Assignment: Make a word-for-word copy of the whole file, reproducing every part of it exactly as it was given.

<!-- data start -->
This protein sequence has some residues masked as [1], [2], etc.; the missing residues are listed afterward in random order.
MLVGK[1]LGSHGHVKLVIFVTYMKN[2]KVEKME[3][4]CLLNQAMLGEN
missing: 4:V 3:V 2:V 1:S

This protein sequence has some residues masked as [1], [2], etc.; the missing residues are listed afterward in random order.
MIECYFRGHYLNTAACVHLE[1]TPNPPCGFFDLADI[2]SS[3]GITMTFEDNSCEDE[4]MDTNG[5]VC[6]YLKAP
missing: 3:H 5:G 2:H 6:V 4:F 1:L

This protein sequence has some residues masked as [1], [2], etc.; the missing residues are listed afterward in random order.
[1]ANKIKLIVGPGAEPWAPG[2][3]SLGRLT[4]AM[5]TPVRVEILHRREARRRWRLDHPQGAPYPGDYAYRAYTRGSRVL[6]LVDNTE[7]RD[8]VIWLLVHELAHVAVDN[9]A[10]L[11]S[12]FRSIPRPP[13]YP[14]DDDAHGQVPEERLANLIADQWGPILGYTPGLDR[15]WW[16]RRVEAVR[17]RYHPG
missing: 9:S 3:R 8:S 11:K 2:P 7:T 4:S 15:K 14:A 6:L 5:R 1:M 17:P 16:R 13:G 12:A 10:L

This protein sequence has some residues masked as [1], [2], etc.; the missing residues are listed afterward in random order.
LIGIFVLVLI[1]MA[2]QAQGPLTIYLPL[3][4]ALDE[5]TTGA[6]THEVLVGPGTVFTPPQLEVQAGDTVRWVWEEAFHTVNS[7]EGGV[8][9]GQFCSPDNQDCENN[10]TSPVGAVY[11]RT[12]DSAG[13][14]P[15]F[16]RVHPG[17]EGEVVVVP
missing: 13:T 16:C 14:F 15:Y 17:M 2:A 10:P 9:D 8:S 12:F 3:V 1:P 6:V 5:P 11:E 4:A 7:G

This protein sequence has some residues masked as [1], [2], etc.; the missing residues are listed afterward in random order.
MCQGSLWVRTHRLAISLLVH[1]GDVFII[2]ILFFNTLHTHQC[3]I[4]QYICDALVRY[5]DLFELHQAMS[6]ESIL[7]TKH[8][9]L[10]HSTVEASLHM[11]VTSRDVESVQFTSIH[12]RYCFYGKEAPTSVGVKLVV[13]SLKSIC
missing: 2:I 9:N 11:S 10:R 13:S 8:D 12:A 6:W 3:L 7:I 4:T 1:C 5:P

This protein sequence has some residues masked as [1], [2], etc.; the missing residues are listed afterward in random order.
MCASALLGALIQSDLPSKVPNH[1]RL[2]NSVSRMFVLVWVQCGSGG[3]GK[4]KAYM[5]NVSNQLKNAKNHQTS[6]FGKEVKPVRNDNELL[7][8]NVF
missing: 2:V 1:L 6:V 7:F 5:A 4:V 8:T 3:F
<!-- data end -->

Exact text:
This protein sequence has some residues masked as [1], [2], etc.; the missing residues are listed afterward in random order.
MLVGK[1]LGSHGHVKLVIFVTYMKN[2]KVEKME[3][4]CLLNQAMLGEN
missing: 4:V 3:V 2:V 1:S

This protein sequence has some residues masked as [1], [2], etc.; the missing residues are listed afterward in random order.
MIECYFRGHYLNTAACVHLE[1]TPNPPCGFFDLADI[2]SS[3]GITMTFEDNSCEDE[4]MDTNG[5]VC[6]YLKAP
missing: 3:H 5:G 2:H 6:V 4:F 1:L

This protein sequence has some residues masked as [1], [2], etc.; the missing residues are listed afterward in random order.
[1]ANKIKLIVGPGAEPWAPG[2][3]SLGRLT[4]AM[5]TPVRVEILHRREARRRWRLDHPQGAPYPGDYAYRAYTRGSRVL[6]LVDNTE[7]RD[8]VIWLLVHELAHVAVDN[9]A[10]L[11]S[12]FRSIPRPP[13]YP[14]DDDAHGQVPEERLANLIADQWGPILGYTPGLDR[15]WW[16]RRVEAVR[17]RYHPG
missing: 9:S 3:R 8:S 11:K 2:P 7:T 4:S 15:K 14:A 6:L 5:R 1:M 17:P 16:R 13:G 12:A 10:L

This protein sequence has some residues masked as [1], [2], etc.; the missing residues are listed afterward in random order.
LIGIFVLVLI[1]MA[2]QAQGPLTIYLPL[3][4]ALDE[5]TTGA[6]THEVLVGPGTVFTPPQLEVQAGDTVRWVWEEAFHTVNS[7]EGGV[8][9]GQFCSPDNQDCENN[10]TSPVGAVY[11]RT[12]DSAG[13][14]P[15]F[16]RVHPG[17]EGEVVVVP
missing: 13:T 16:C 14:F 15:Y 17:M 2:A 10:P 9:D 8:S 12:F 3:V 1:P 6:V 5:P 11:E 4:A 7:G

This protein sequence has some residues masked as [1], [2], etc.; the missing residues are listed afterward in random order.
MCQGSLWVRTHRLAISLLVH[1]GDVFII[2]ILFFNTLHTHQC[3]I[4]QYICDALVRY[5]DLFELHQAMS[6]ESIL[7]TKH[8][9]L[10]HSTVEASLHM[11]VTSRDVESVQFTSIH[12]RYCFYGKEAPTSVGVKLVV[13]SLKSIC
missing: 2:I 9:N 11:S 10:R 13:S 8:D 12:A 6:W 3:L 7:I 4:T 1:C 5:P

This protein sequence has some residues masked as [1], [2], etc.; the missing residues are listed afterward in random order.
MCASALLGALIQSDLPSKVPNH[1]RL[2]NSVSRMFVLVWVQCGSGG[3]GK[4]KAYM[5]NVSNQLKNAKNHQTS[6]FGKEVKPVRNDNELL[7][8]NVF
missing: 2:V 1:L 6:V 7:F 5:A 4:V 8:T 3:F